Researchers Investigate Pompeii’s Fading Paint

Mount Vesuvius erupted and buried the Roman city of Pompeii on August 24, AD 79.

Wall paintings in Pompeii often contained a bright crimson pigment called cinnabar (mercury sulfide). Since the wall paintings were removed from their volcanic ash sealed tomb, the cinnabar has begun to turn black.

Research is ongoing to determine the causes for the degradation of cinnabar, and the results will help in the effort to preserve similar works of Roman art in museums and ruins.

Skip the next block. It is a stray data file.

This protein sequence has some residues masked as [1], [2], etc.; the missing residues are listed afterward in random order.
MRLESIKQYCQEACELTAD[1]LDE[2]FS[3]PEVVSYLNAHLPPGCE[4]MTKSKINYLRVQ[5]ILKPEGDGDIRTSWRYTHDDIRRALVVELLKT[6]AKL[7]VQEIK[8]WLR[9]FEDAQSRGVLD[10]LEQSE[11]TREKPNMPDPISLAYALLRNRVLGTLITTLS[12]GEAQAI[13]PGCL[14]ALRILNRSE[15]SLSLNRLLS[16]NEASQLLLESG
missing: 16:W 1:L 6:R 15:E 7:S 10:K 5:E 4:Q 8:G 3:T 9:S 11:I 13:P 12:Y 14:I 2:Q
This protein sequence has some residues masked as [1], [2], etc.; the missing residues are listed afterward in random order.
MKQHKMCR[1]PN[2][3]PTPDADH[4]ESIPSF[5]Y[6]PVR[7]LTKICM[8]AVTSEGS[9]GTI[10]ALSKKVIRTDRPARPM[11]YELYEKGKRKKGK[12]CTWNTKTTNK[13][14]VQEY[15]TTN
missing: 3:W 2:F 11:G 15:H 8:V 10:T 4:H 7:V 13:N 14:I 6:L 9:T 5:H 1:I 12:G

Some factors believed to contribute to the darkening cinnabar are atmospheric contamination, exposure to sunlight and rain, and possibly from a preservative applied to the paintings by the original artists called “punic wax.”

For more details on this research, read the press release from the European Synchrotron Radiation Facility.

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